Recent data from the Centers for Disease Control and Prevention show it was a factor in nearly 40,000 deaths in the U.S., and President Donald Trump has addressed the issue in his daily White House pandemic briefings.
But it’s not COVID-19 he’s been talking about -- it's guns.
Last Friday, President Trump attacked Virginia in a tweet making an apparent reference to recent gun control measures signed in to law by the state’s Democratic governor, Ralph Northam.
“LIBERATE VIRGINIA, and save your great 2nd Amendment. It’s under siege!,” Trump wrote.
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A CDC report released last June found that 39,733 people died from firearm-related injuries in 2017.
Trump sharpened his rhetoric from the White House podium throughout the weekend during three consecutive pandemic briefings, accusing Northam of wanting to take peoples’ guns away.
“I'm going above and beyond what we're talking about with this horrible plague. They want to take their guns away. Okay? They want to take their guns away. That's the Second Amendment. That's Virginia. You have a governor who really -- I guess he should be under siege; he seems not to be. If he were a Republican, he'd be under siege,” Trump said Saturday.
Northam responded to the president’s attacks Sunday on CNN’s "State of the Union," saying, “This is not the time for divisiveness.”
One lawmaker directly involved in drafting the measures signed into law by Northam earlier this month said that Trump's effort to tie them to public safety restrictions during the COVID-19 crisis was "paranoid, delusional nonsense."
"There's absolutely zero connection at all," Democratic State Sen. Scott Surovell told ABC News in a phone interview.
"The five measures that we passed have either been in effect in Virginia at prior times in the last 20 years or have been enacted in other states, all of them have passed constitutional muster through multiple court challenges in other jurisdictions and not a single one takes a gun away from a law-abiding person."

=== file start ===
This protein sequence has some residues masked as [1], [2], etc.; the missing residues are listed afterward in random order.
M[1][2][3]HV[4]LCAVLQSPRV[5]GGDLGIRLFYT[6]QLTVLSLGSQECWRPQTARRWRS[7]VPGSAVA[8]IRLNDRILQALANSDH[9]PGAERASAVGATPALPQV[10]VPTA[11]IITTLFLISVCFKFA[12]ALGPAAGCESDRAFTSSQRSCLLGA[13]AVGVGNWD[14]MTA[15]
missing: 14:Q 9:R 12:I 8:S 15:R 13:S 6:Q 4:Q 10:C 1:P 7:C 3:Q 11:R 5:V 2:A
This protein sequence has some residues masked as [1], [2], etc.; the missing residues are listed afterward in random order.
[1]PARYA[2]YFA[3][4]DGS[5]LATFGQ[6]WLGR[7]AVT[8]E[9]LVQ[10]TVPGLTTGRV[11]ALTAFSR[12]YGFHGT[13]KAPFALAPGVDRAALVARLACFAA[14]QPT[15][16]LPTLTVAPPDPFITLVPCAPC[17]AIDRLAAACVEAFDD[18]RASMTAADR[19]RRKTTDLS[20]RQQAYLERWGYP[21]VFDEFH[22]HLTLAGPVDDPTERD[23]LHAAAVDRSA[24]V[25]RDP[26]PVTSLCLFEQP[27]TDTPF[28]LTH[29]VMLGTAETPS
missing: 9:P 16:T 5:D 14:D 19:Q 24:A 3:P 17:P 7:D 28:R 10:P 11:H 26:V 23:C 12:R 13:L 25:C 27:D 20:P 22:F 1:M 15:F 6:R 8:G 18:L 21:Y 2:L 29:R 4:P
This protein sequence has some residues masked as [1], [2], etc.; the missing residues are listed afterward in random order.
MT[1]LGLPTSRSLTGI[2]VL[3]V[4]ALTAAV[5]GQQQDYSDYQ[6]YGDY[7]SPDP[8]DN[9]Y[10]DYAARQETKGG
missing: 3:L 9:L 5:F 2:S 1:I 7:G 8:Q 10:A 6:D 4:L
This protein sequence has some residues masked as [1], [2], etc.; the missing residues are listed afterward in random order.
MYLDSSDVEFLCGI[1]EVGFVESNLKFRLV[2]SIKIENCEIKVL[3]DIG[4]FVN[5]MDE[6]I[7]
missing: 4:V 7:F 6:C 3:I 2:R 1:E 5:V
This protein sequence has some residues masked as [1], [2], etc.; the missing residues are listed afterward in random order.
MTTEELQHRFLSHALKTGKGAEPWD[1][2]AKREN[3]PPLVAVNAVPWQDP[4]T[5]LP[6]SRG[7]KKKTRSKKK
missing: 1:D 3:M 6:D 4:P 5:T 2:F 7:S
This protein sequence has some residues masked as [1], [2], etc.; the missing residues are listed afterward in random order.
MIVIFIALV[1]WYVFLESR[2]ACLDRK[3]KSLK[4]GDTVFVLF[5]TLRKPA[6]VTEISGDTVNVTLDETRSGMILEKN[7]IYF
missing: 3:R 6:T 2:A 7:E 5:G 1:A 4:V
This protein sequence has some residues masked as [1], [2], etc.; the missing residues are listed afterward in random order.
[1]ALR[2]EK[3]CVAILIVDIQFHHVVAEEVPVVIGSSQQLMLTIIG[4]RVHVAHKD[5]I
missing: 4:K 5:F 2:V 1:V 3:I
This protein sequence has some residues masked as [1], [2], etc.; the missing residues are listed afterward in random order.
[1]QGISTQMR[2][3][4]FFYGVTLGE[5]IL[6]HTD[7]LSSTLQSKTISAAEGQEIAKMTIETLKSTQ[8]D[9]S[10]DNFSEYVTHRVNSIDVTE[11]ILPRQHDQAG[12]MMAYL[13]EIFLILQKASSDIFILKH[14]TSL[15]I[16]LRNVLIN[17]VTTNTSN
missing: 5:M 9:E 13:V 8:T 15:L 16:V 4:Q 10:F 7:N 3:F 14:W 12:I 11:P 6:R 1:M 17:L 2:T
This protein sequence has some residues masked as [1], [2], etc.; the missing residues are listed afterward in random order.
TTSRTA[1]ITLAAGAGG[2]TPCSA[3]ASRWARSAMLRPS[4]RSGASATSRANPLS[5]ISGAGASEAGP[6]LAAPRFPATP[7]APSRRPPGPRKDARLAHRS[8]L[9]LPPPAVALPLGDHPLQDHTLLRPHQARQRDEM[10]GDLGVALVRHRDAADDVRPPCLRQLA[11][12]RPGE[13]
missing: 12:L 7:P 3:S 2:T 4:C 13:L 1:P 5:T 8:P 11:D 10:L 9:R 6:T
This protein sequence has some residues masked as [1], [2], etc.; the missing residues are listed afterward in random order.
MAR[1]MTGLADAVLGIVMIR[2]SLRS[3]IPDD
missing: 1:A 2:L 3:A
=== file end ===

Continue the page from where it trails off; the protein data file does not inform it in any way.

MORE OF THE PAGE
Trump has even voiced support for some of those measures in the past, including a requirement for background checks on all firearm sales and establishing an extreme-risk protective order to allow police to takes guns from someone who has been deemed a danger to themselves or others.
After the Dayton, Ohio, and El Paso, Texas, shootings last August, Trump said, “we must make sure that those judged to pose a grave risk to public safety do not have access to firearms, and that, if they do, those firearms can be taken through rapid due process. That is why I have called for red flag laws, also known as extreme risk protection orders."
Trump also previously suggested he supported strengthening background checks. “I have an appetite for background checks. We're going to be doing background checks,” Trump told reporters last August. The effort to expand background checks never made it through Congress.
More than 20,000 of gun rights advocates, many carrying rifles, descended on the Virginia State Capitol in January to protest proposed gun restrictions.
Other new Virginia laws include limiting the sale of firearms to one gun per month, requiring that the theft of a gun be reported to law enforcement, and increasing the penalty for “recklessly” leaving a loaded firearm in the presence of children.
The one-gun-per-month law was previously on the books from 1993 to 2012 and was aimed at keeping guns from Virginia from entering the illicit black market.
The White House did not immediately respond to questions from ABC News about the specific provisions he opposes signed into law by Northam.
Trump’s renewed attacks on Virginia’s gun laws aren’t new. He’s made similar attacks in recent months during political rallies in Iowa, Arizona and New Jersey.
During an interview with Fox Business on Jan. 22, before COVID-19 was blaring in the headlines, Trump told Maria Bartiromo, “I think Virginia is crazy. They want to take away the guns in Virginia. You have a governor that's -- I just can't believe it -- but Virginia's very much in play. I think we're going to win the state of Virginia. They want to take everyone's gun away in Virginia. You can't do it. You can't do it. People need that for safety.”
What to know about coronavirus:
- How it started and how to protect yourself: coronavirus explained
- What to do if you have symptoms: coronavirus symptoms
- Tracking the spread in the US and Worldwide: coronavirus map